You have a startup, or an idea for a startup, or a cousin with an idea for a startup. But you don’t have extra money to fund it. Nor do you have a ton of time if you want to keep your current job and the lights on.
You want to know how to pitch your startup to angel investors. It just so happens that Marcus Filipovich answered that question at General Assembly last month. Filipovich, a Pasadena Angel, has been involved in raising approximately $10 million in capital for startups, by his estimate; he has also invested six figures across a variety of startups that spark his interest. He knows how the game that is startup fundraising is played.
Part I: It’s all about the fit
It’s more than the money. That’s actually the motto for the Pasadena Angles. For angel investors, especially those that invest early, the investment isn’t solely about ROI—in fact, the return may matter very little to such angles. Many want to get involved and helping the company—and founding team—grow or see your startup as a potential creative outlet. These high net worth individuals not only diversify their portfolios by investing in startups, many also see it as an opportunity to mentor young entrepreneurs.
When you find a flush fellow willing to give you the money you need—or the majority of it; it’s important not to impulsively pocket the cash and sign on the dotted line. You can get into trouble if all your funding comes from one deep-pocketed investor: would you store all your data on one server without a backup? Filipovich speaks from experience–though he didn’t go into details–of starting a company that was heavily funded by a single investor. Filipovich eventually left the company when the investor started getting in the way of operational decisions. “You [founders] need to focus on choosing the right investor. You need to match the startup’s needs with those of the investor,” says Filipovich.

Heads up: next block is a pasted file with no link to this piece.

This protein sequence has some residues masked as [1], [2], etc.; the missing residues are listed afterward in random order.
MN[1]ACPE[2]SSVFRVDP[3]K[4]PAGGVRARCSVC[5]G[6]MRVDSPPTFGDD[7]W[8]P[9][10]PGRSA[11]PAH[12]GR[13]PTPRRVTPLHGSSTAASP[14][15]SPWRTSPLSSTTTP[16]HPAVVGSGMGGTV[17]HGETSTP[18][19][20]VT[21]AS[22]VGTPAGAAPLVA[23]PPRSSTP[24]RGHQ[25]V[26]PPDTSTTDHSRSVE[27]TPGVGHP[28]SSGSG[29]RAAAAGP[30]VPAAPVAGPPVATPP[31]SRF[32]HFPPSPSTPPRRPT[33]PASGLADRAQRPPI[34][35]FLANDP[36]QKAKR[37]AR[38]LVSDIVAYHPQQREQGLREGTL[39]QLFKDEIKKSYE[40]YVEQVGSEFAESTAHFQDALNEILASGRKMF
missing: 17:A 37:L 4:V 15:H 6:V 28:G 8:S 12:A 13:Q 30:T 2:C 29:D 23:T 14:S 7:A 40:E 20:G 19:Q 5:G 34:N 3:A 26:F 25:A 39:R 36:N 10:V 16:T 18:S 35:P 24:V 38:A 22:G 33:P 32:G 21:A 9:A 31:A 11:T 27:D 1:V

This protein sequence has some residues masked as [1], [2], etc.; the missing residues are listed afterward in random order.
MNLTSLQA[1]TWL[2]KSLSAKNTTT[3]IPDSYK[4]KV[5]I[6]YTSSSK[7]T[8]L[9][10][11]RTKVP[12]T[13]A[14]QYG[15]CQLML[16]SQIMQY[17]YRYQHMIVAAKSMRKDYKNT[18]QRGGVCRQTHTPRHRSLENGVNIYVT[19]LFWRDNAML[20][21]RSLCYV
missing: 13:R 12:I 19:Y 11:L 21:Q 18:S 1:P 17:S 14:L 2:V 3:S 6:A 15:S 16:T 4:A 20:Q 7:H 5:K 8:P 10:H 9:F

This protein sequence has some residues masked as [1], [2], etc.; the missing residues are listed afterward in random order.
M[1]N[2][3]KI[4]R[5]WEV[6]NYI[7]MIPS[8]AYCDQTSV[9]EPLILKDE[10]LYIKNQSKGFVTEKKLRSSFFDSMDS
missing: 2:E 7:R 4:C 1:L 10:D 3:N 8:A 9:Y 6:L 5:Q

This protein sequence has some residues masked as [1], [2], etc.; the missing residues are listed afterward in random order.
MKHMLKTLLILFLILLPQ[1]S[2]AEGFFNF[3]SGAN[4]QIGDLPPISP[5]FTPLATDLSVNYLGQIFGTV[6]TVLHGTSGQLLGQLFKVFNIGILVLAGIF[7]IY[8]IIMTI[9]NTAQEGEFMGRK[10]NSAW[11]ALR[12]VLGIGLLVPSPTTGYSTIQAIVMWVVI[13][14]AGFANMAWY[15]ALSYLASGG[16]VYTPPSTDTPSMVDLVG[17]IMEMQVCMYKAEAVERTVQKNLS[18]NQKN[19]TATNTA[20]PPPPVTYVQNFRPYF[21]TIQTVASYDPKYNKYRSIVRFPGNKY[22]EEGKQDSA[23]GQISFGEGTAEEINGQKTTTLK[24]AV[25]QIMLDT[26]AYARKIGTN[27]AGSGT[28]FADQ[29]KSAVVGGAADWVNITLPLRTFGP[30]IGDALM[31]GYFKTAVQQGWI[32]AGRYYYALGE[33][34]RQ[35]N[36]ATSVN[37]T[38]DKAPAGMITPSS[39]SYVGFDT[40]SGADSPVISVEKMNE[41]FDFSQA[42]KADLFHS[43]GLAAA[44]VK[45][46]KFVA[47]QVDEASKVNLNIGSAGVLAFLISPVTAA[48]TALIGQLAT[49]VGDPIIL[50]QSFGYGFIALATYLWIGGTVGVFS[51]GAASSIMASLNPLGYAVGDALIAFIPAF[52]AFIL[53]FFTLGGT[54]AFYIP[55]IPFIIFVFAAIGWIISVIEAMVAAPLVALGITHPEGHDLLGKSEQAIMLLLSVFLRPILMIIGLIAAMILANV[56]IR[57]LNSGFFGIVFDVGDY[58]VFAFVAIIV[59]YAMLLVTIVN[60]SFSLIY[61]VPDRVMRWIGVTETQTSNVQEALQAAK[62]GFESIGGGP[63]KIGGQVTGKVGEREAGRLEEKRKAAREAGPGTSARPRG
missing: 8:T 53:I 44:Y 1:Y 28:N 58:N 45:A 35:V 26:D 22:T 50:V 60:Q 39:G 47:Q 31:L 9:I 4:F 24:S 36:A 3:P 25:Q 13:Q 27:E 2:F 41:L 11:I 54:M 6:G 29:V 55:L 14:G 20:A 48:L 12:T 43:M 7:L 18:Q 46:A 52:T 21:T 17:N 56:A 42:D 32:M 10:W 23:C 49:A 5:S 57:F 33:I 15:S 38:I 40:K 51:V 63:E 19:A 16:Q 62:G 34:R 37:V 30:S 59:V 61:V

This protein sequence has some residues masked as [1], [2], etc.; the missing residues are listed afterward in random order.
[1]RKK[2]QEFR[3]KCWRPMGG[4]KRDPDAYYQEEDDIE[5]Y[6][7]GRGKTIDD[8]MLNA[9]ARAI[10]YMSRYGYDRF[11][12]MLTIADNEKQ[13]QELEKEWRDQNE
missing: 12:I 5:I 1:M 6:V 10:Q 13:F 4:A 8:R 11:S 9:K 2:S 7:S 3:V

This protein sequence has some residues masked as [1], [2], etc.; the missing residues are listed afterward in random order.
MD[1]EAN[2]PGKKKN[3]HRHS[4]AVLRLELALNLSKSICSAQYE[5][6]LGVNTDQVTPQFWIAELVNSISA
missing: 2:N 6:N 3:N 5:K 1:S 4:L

Filipovich also cautions about getting tied down to a newbie investor, who’s by default less familiar with the funding landscape. “Newbie investors want to invest, but don’t know what they’re doing,” he says, admitting when he first joined Pasadena Angels he wanted to “fund everything.” Someone new to the investing game may offer the funds, but they may not provide the connections and access—to startup mentors, lawyers, accountants, realtors and other sources of funding—that a more experienced investor typically offers.
Finding the right angel: what to consider
Deep pockets. Will this investor fund you until you’re ready to raise your Seed round or Series A? If not, where will you get the rest of the money and how supportive will your deep-pocketed angel be in the process?
Large Rolodexes. Who does your angel know? How helpful will they be connecting you to a host of startup service providers? Do they know local lawyers, accountants, realtors that have a proven track record with startups in your industry?
Domain experience. How much does the investor know about your industry? Will they be helpful navigating the landscape and smoothing the road for you based on their extensive knowledge of your particular field?
Their shoes. If you were the investor—think of their background, interest and expertise—would you invest? How does your startup fit with the investor’s interest, expertise and experience—either in other startups or earlier work? How do the startup’s needs align with the investors?
It’s all about closing. “You the CEOs in this room are the key to closing a round of investment,” Filipovich
Stay tuned for Part II: Pitch Angels
- 5 Things Angels Look for in a Startup (nextbigwhat.com)
- How To Get Ready For Angel Investing (inventorspot.com)
- The Great Startup Famine of 2015 (urbanhorizon.wordpress.com)
- High Valuations May Be Bad for Your Business…And Your Ulcer (pehub.com)
- 7 Ways to Get More Women to Invest in Startups (women2.com)
- New Angel Investors Should Ease Into Writing Checks (puretruculence.wordpress.com)
- The Angel Investor’s Ascent [Infographic] (alleywatch.com)
- AngelList Commits to Crowdfunding (blogs.wsj.com)
- Where to Find Funding for Your New Business (businessweek.com)
- A Book in 5 Minutes: What Every Angel Investor Wants You to Know (tech.co)